Using big data for security only provides insight, not protection

Cybersecurity experts are excited about big data because it is the “crime scene investigator” of data science. If your organization is hacked and customer information compromised, your use of big data to collect massive amounts of information on your systems, users and customers makes it possible for data analysts to provide insight into what went wrong.

But while big data can help solve the crime after it occurred, it doesn’t help prevent it in the first place. You’re still left cleaning up the mess left behind by the breach: angry customers, possible compliance issues with data privacy standards like HIPAA and PCI DSS, maybe even government fines and class-action lawsuits.

This is where big data fails to meet its big promise: when it is employed aftera data breach happens. As the old saying goes, “Hindsight is the best sight.” Big data, when utilized after a cyberattack, certainly gives you that. However, what it doesn’t give you is the ability to realize that a breach is happening, or is about to happen, and stop it before massive damage is done. Because of this, big data, when used in a vacuum, will not secure your systems, your business, or any of your sensitive information.

Big data cheerleaders will say you can use this hindsight to fix the problems that let the hacker into your system in the first place. After all, since you know what went wrong, you can patch your system so that it doesn’t happen again, right?

While that may be true – you may be able to prevent that specific problem from happening again – cybersecurity simply doesn’t work that way. The threat landscape is dynamic, with new technologies, and thus, new vulnerabilities, emerging every day.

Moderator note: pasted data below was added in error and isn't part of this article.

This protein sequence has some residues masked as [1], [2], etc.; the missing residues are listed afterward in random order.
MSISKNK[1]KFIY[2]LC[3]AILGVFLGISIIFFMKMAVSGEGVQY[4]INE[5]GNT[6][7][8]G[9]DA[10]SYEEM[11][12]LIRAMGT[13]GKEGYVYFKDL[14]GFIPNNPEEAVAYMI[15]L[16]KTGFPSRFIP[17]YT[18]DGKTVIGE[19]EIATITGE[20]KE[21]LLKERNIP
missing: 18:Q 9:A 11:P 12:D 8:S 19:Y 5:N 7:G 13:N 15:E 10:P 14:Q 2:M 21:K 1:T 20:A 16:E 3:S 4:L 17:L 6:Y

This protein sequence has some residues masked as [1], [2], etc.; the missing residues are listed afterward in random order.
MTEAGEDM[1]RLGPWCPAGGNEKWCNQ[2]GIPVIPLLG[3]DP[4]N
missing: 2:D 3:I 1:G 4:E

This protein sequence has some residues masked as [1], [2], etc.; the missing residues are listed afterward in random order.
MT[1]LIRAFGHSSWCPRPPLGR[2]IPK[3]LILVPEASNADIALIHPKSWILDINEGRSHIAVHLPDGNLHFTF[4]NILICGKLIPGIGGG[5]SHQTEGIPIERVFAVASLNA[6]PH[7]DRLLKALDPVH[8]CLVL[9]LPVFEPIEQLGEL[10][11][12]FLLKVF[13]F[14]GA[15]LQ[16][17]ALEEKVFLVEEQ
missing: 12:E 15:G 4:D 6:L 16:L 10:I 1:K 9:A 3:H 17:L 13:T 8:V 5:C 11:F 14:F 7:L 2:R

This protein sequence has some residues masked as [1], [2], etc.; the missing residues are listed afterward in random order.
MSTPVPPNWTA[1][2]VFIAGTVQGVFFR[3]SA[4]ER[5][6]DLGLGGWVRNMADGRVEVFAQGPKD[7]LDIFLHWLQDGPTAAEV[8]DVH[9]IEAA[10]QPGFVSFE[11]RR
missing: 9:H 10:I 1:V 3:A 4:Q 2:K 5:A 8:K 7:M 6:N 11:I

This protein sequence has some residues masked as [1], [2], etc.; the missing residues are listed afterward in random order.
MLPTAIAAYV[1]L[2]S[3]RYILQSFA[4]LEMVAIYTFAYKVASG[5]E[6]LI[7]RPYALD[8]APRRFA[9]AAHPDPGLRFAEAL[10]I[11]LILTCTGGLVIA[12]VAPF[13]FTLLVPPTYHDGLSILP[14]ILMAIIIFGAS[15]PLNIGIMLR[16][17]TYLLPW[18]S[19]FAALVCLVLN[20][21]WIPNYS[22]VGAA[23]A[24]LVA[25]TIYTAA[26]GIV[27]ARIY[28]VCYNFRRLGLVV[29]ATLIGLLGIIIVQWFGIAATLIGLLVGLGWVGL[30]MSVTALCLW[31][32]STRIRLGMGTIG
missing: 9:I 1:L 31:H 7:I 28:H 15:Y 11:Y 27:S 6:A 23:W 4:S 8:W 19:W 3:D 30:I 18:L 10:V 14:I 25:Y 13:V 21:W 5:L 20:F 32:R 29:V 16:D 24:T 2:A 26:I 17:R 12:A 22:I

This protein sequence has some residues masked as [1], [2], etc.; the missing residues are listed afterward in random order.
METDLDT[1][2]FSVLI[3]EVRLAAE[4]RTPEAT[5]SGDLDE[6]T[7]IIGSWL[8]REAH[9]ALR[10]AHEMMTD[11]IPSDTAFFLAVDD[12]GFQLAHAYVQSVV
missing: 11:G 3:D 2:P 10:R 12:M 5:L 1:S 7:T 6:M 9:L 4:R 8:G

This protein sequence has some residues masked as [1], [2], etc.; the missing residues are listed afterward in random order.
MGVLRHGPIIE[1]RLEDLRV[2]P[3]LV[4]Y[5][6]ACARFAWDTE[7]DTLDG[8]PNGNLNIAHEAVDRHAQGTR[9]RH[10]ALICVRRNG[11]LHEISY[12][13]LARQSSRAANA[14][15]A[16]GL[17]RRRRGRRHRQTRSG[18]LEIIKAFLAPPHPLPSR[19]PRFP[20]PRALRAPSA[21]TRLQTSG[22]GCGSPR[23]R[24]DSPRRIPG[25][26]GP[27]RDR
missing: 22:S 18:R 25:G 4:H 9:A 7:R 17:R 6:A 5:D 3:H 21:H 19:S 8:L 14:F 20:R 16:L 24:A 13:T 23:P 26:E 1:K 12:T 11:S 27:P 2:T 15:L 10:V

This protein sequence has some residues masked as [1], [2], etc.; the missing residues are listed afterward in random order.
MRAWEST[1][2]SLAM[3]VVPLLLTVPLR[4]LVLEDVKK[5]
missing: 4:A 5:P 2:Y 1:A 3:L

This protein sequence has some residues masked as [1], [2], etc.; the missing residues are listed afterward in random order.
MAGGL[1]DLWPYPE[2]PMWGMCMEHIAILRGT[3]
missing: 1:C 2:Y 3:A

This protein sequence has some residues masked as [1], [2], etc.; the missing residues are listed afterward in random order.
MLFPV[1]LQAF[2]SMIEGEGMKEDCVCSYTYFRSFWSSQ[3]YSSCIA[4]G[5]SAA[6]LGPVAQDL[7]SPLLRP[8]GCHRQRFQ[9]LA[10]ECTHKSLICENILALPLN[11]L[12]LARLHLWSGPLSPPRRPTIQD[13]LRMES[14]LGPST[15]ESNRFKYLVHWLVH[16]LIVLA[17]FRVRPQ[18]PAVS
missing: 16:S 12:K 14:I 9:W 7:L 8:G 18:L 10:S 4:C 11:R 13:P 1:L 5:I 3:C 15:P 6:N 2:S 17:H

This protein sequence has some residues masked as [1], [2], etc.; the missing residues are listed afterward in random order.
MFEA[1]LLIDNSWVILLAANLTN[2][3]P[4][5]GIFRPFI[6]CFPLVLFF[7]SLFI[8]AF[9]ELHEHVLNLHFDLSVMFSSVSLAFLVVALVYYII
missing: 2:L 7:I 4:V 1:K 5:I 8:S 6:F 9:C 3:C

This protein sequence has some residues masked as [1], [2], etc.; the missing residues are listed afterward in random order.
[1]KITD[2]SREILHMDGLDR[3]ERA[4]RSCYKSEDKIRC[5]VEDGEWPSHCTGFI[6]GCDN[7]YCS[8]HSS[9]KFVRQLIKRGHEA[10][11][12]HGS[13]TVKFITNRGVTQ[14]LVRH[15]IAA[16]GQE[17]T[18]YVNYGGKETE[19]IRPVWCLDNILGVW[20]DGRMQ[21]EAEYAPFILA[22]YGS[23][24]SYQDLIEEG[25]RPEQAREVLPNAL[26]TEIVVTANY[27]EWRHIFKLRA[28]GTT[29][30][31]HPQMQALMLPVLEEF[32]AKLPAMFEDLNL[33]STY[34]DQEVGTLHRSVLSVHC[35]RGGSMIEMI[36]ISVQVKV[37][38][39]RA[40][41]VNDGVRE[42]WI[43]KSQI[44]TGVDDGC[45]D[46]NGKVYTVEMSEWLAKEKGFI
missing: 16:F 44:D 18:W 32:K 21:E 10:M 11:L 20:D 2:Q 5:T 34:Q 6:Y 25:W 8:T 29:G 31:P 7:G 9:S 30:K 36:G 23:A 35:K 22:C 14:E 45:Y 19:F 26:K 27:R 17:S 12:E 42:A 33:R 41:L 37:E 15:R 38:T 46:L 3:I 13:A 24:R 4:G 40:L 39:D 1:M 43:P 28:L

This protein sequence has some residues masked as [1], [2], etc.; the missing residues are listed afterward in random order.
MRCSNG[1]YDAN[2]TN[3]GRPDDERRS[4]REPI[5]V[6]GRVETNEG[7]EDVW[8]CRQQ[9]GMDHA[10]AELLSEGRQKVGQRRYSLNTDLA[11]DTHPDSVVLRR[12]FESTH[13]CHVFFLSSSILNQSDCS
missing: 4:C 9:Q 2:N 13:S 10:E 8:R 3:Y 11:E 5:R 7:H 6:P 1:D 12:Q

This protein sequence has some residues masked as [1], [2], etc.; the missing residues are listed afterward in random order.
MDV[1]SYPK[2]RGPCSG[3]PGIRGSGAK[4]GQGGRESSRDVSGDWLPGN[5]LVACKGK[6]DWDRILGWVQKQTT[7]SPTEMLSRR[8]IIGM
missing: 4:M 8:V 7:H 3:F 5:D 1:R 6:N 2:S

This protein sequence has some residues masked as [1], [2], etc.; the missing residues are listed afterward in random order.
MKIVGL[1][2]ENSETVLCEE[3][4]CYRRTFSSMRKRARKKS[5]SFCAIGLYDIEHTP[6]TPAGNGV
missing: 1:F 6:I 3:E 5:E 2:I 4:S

Additionally, hackers are like any other criminal: They are savvy, adaptable, and know how to play on human nature. They’re always going to find your weaknesses – and your biggest weakness is your own people, your trusted employees. Most hackers don’t break into systems through the back door. They get their hands on legitimate login credentials and, essentially, walk right in the front door.

So, in most cases, big data analytics will reveal hackers accessed your system by logging into Server X using an employee password they stole through a social engineering scheme, such as phishing email. (Or, worse yet, the credentials may have been handed to them by a malicious insider.)

With this new insight, you may decide to provide training for your employees on cyber security best practices, such as how to spot a phishing email and the dangers of clicking on suspicious links. Employee cybersecurity training is essential, and it will help keep your systems safer, but it’s not a panacea.

Humans are fallible. They make mistakes when they are tired, distracted, or in a hurry to get something done. Additionally, no amount of training will stop a malicious insider – a disgruntled employee, ex-employee, or contractor who is determined to strike back at the company or make a quick buck selling confidential data on the Dark Net.

Thankfully, there is a solution: machine learning, a cutting-edge technology, built upon mathematical algorithms that learn and update in real-time, that enable computers to learn without being explicitly programmed. This is the same technology that powers self-driving cars, and it is the single most powerful weapon we have against hackers.